Throughout the pandemic, Chicago health officials have worked closely with nonprofits and faith-based organizations to solicit ideas and provide resources to Black and Latino communities. The city is now partnering with community groups to organize the vaccine clinics in the 15 priority neighborhoods. "What we have basically said is we will provide the vaccine. We will figure out the logistics. We'll hook up with the health care providers. You tell us where, you tell us who," says Chicago Public Health Commissioner Allison Arwady.

Removing Barriers

As opposed to using an online sign-up process, volunteers in Chicago's Belmont Cragin neighborhood — the first of the 15 high-need communities to start vaccinating — have made phone calls, sent texts, knocked on doors and gone into small businesses to register 2,000 people each week for weekend vaccine clinics at the local high school, a trusted location in the neighborhood. The city is also allowing anyone over the age of 18 to get vaccinated in these 15 neighborhoods, regardless of health status.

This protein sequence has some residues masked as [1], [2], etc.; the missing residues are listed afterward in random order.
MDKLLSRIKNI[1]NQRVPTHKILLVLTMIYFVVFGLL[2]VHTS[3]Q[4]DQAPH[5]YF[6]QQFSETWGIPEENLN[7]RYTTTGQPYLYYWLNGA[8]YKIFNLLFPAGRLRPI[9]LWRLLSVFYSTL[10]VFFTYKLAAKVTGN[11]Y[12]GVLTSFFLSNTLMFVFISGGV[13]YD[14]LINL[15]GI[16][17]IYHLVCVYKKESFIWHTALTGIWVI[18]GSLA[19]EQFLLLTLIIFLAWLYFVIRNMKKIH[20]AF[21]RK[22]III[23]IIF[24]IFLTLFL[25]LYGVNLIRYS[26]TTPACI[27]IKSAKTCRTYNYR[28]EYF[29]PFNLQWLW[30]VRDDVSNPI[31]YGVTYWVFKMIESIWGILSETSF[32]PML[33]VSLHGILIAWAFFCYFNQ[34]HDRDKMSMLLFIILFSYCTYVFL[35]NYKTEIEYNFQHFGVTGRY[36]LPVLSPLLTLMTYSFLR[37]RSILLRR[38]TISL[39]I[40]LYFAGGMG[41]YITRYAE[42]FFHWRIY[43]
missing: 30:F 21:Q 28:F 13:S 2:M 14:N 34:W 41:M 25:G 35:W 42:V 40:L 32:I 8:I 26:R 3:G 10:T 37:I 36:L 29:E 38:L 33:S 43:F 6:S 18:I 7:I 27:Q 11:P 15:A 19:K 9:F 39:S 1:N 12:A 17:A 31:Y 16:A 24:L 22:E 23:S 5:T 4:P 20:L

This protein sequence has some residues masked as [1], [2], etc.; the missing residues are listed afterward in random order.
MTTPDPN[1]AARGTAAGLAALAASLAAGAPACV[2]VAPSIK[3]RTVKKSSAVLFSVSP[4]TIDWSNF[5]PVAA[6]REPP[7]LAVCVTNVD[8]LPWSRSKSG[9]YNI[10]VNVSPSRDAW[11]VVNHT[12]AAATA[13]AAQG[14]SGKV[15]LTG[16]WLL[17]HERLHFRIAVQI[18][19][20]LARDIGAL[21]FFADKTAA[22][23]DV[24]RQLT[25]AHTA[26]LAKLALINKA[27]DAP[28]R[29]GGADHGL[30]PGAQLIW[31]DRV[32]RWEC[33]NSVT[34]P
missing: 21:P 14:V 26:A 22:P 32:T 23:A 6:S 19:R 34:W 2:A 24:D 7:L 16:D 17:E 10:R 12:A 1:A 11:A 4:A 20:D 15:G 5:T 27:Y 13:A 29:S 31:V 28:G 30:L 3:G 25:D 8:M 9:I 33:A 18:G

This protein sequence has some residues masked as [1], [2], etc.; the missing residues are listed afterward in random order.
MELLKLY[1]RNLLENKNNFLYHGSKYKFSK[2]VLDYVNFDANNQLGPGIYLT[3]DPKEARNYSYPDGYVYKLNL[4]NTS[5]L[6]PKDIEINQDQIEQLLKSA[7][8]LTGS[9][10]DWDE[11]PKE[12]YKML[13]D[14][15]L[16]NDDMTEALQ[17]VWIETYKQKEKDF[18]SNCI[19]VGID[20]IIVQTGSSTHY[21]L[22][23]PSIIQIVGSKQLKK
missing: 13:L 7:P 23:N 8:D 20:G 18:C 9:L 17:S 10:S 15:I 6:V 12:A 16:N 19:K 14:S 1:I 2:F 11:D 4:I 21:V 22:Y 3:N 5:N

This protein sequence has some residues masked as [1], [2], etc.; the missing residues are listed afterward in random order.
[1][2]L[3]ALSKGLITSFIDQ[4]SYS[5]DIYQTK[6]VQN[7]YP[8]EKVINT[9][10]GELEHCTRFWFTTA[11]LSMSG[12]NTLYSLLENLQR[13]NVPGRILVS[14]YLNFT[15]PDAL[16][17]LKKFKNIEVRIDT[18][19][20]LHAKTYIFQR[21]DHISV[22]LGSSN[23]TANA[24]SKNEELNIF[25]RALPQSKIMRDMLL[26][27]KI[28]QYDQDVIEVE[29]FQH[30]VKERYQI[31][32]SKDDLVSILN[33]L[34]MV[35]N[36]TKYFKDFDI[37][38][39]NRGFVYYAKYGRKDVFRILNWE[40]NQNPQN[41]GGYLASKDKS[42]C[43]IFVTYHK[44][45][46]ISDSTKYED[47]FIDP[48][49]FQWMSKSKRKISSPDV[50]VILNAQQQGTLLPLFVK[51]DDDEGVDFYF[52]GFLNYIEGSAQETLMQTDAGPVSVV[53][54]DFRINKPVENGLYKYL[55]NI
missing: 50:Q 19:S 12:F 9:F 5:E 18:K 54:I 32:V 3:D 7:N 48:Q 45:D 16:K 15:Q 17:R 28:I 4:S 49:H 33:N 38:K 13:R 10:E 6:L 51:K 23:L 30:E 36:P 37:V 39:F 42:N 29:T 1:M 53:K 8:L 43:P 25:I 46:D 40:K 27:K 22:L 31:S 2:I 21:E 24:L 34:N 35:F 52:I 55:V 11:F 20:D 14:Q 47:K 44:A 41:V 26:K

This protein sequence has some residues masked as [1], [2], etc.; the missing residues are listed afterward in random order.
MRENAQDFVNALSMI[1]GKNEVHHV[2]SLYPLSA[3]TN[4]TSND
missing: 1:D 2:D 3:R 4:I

A man in a Chicago Blackhawks hockey jersey signs in at a registration table at a vaccine clinic in a school hallway.
A Belmont Cragin resident signs in for their vaccination appointment at Steinmetz College Prep High School. (Photo by Vanessa Valentin)
Five people pose for a picture wearing masks, winter caps and yellow safety vests.
A group of volunteers pause to take a picture while knocking on doors in Belmont Cragin. (Photo by Vanessa Valentin)

While experts say Chicago’s approach could be a model for other jurisdictions looking to address racial disparities in vaccines, the city does have a unique advantage — out of more than 3,000 local health departments across the country, it is one of only five that is receiving vaccine doses and funding directly from the federal government as opposed to going through their state governments. This allows them greater flexibility and discretion in setting their public health agenda that other communities don’t have.

Even with this flexibility and good intentions, the system is not perfect. Despite targeted resources and support, Belmont Cragin remained a COVID-19 hotspot throughout 2020. Vulnerable neighborhoods not included in the top 15 argue they need targeted support too, and while the rest of Illinois has expanded eligibility to adults under 65 with underlying conditions like cancer and diabetes, Chicago says it is does not have enough supply to start vaccinating those people.